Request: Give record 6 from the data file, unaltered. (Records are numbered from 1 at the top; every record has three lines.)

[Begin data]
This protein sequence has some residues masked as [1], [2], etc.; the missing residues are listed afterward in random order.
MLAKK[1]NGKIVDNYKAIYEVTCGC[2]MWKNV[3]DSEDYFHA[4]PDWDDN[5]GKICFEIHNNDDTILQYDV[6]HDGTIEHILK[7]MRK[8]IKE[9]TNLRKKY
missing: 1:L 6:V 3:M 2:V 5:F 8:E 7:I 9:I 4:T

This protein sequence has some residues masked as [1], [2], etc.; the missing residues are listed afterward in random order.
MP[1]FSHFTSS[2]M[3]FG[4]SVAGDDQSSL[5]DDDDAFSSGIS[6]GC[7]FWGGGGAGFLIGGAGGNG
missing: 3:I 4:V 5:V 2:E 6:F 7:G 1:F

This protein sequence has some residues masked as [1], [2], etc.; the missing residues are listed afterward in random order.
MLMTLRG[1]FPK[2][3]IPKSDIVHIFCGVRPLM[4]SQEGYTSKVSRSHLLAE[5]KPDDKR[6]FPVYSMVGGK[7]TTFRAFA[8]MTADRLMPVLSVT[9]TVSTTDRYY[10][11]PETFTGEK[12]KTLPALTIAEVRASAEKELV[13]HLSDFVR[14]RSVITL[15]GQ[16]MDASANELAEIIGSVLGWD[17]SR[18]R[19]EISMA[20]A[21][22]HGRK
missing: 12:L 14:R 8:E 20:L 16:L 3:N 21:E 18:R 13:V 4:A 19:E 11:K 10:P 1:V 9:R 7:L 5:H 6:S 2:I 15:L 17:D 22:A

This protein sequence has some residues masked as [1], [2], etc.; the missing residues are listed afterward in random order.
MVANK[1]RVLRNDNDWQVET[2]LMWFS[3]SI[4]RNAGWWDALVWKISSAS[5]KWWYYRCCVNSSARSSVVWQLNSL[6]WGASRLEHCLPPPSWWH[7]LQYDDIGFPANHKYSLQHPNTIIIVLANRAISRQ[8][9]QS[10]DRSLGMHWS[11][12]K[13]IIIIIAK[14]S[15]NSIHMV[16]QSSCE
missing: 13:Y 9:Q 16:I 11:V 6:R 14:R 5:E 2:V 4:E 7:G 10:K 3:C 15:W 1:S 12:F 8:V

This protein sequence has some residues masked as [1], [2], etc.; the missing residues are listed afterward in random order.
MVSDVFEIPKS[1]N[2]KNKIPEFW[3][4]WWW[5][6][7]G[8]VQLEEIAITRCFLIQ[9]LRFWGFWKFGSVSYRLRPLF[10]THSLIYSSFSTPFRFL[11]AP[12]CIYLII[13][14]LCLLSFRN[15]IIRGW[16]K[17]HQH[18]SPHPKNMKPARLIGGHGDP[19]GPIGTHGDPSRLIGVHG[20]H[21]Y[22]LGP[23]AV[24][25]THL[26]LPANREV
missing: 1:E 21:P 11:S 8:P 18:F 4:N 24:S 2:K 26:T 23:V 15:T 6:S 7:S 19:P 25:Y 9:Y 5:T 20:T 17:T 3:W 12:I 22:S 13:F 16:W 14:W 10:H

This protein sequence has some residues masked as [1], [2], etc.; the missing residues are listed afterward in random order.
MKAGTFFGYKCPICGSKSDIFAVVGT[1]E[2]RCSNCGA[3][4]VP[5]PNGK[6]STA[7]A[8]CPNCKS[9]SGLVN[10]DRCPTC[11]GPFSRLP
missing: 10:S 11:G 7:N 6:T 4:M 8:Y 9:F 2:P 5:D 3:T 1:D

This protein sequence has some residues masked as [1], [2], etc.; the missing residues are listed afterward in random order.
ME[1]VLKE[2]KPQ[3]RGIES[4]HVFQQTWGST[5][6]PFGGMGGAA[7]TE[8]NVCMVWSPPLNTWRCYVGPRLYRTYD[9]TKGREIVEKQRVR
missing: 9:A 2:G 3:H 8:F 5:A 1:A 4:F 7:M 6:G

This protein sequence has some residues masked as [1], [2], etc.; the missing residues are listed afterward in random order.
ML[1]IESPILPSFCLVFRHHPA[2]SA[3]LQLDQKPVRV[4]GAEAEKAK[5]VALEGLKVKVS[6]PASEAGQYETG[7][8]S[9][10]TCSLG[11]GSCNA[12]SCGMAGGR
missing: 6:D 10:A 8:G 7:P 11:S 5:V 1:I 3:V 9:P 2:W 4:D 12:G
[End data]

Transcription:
This protein sequence has some residues masked as [1], [2], etc.; the missing residues are listed afterward in random order.
MKAGTFFGYKCPICGSKSDIFAVVGT[1]E[2]RCSNCGA[3][4]VP[5]PNGK[6]STA[7]A[8]CPNCKS[9]SGLVN[10]DRCPTC[11]GPFSRLP
missing: 10:S 11:G 7:N 6:T 4:M 8:Y 9:F 2:P 5:D 3:T 1:D